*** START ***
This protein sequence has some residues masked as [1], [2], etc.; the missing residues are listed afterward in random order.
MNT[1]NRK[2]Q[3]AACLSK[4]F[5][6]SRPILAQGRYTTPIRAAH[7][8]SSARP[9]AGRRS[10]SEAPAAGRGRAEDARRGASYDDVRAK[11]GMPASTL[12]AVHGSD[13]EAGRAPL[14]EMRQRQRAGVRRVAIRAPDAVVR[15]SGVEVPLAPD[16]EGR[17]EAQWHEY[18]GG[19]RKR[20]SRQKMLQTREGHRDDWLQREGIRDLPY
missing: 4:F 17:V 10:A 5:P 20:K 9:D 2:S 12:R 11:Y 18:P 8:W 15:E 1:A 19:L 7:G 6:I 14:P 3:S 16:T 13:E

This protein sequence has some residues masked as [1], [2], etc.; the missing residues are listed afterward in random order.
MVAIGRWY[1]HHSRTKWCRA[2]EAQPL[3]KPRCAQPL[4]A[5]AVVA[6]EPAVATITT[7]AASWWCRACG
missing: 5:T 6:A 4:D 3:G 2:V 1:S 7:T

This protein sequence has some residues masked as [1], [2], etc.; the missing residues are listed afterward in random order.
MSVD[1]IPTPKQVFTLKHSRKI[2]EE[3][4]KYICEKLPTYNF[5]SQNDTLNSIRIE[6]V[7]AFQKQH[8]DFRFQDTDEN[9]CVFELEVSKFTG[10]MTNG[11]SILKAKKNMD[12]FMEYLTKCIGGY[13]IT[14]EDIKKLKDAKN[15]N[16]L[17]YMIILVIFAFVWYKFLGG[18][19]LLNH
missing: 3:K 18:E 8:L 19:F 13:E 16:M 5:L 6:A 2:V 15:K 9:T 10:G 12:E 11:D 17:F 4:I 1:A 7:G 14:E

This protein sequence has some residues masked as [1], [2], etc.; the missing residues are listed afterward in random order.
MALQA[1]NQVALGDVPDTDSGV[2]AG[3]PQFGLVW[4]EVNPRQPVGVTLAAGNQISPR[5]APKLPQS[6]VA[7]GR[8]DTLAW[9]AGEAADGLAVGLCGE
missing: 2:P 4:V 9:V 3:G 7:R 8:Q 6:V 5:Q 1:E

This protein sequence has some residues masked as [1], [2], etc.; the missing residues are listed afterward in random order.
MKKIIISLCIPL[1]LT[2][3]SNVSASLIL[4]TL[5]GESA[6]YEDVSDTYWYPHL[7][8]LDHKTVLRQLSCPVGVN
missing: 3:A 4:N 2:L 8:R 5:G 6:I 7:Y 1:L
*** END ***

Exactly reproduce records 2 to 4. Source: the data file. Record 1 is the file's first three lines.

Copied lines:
This protein sequence has some residues masked as [1], [2], etc.; the missing residues are listed afterward in random order.
MVAIGRWY[1]HHSRTKWCRA[2]EAQPL[3]KPRCAQPL[4]A[5]AVVA[6]EPAVATITT[7]AASWWCRACG
missing: 5:T 6:A 4:D 3:G 2:V 1:S 7:T

This protein sequence has some residues masked as [1], [2], etc.; the missing residues are listed afterward in random order.
MSVD[1]IPTPKQVFTLKHSRKI[2]EE[3][4]KYICEKLPTYNF[5]SQNDTLNSIRIE[6]V[7]AFQKQH[8]DFRFQDTDEN[9]CVFELEVSKFTG[10]MTNG[11]SILKAKKNMD[12]FMEYLTKCIGGY[13]IT[14]EDIKKLKDAKN[15]N[16]L[17]YMIILVIFAFVWYKFLGG[18][19]LLNH
missing: 3:K 18:E 8:L 19:F 13:E 16:M 5:L 6:A 2:V 15:K 9:T 10:G 12:E 11:D 17:F 4:I 1:A 7:G 14:E

This protein sequence has some residues masked as [1], [2], etc.; the missing residues are listed afterward in random order.
MALQA[1]NQVALGDVPDTDSGV[2]AG[3]PQFGLVW[4]EVNPRQPVGVTLAAGNQISPR[5]APKLPQS[6]VA[7]GR[8]DTLAW[9]AGEAADGLAVGLCGE
missing: 2:P 4:V 9:V 3:G 7:R 8:Q 6:V 5:Q 1:E